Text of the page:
Litchi, the popular summer fruit has now been deemed dangerous as its consumption seems to be causing a fatal virus infection. Between June 3 and 7, at least seven children were reported dead in the Malda district of West Bengal.The West Bengal government on Wednesday issued a warning and advised people not to consume unripe litchis. The Minister of State for Health, Chandrima Bhattacharya termed the incident "unfortunate" but claimed that there was no negligence on the part of the Malda Medical College and Hospital, where the deaths took place.At the press conference, Bhattacharya said, "Most children were brought in a very acute condition and there were no shortcomings in the treatment provided to them. The deaths were caused by toxins present in unripe litchis and so far these toxins have not been found in ripe litchis. I appeal to people to not consume unripe litchis and keep them away especially from children." The minister was quoted saying that teams from the health department and the Calcutta School of Tropical Medicine (CSTM) have visited the hospital and collected samples. The samples are being sent to Pune's National Institute of Virology to determine the causative organism whose 'exact identity' is still unknown.According to doctors at Malda Medical College and Hospital (MMCH) in West Bengal, the children died due to swelling of the brain (encephalitis). They exhibited a sudden onset of fever, convulsions and died withing five to six hours of the appearance of the symptoms.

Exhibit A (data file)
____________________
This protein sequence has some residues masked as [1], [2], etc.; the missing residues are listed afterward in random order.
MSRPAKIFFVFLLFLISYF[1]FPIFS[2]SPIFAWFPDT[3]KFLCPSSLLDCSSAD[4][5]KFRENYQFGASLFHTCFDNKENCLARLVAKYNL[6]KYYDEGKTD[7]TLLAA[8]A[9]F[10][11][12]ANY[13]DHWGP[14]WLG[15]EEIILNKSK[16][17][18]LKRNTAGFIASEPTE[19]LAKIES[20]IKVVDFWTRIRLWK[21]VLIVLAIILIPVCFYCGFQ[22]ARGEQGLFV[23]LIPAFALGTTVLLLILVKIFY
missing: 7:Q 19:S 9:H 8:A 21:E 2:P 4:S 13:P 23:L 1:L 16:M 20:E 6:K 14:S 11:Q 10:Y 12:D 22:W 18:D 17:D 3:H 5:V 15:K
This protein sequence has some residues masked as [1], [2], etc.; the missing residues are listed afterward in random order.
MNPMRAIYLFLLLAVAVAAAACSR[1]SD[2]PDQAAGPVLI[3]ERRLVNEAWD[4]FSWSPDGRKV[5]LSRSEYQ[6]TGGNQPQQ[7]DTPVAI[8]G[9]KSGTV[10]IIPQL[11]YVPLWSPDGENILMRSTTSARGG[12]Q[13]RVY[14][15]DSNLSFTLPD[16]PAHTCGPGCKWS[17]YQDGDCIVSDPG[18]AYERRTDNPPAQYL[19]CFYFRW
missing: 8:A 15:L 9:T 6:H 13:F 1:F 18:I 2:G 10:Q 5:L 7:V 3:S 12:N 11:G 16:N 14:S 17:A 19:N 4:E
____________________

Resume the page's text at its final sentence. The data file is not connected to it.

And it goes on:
Immediately after the minister's statement, Leader of Opposition Surjya Kanta Mishra, a doctor who was health minister during the LF rule, said, "Such a case was reported when we were in power but we soon learnt that it was caused due to pesticides applied on stalks of litchi trees. "But now we are getting some new information. After the incidents were reported earlier this month, it was said some virus was responsible. Now, today we were told it is due to the presence of a toxin in unripe litchis. I appeal to the government to take expert opinion so we can ascertain the reason behind this tragedy," he added.A similar incident has occurred in the Muzaffarpur District of Bihar where 44 people have died over a fortnight due to an acute encephalitis syndrome (AES).A team member of the inspection team said that while local health workers are pointing towards the 'litchi syndrome' it is yet to be proved. So far, the collected samples have tested negative for Japanese encephalitis (JE), chikungunya and dengue virus. Additional tests for other strains will be done at Pune, where the samples from Bengal have also been sent to establish a link between the deaths that have occurred in the two states.Rahman, an assistant professor at CSTM's Tropical Medicine unit said "We think it's a virus because it has spread in a small area. However, we can only confirm this once we get the final results in 7 to 10 days. Only then can we determine if litchi is the root cause of the problem." In response to the large number of suspected encephalitis deaths in the country, Health Minister Harsh Vardhan has asked officials to target 100 percent immunization of children.With inputs from IANS
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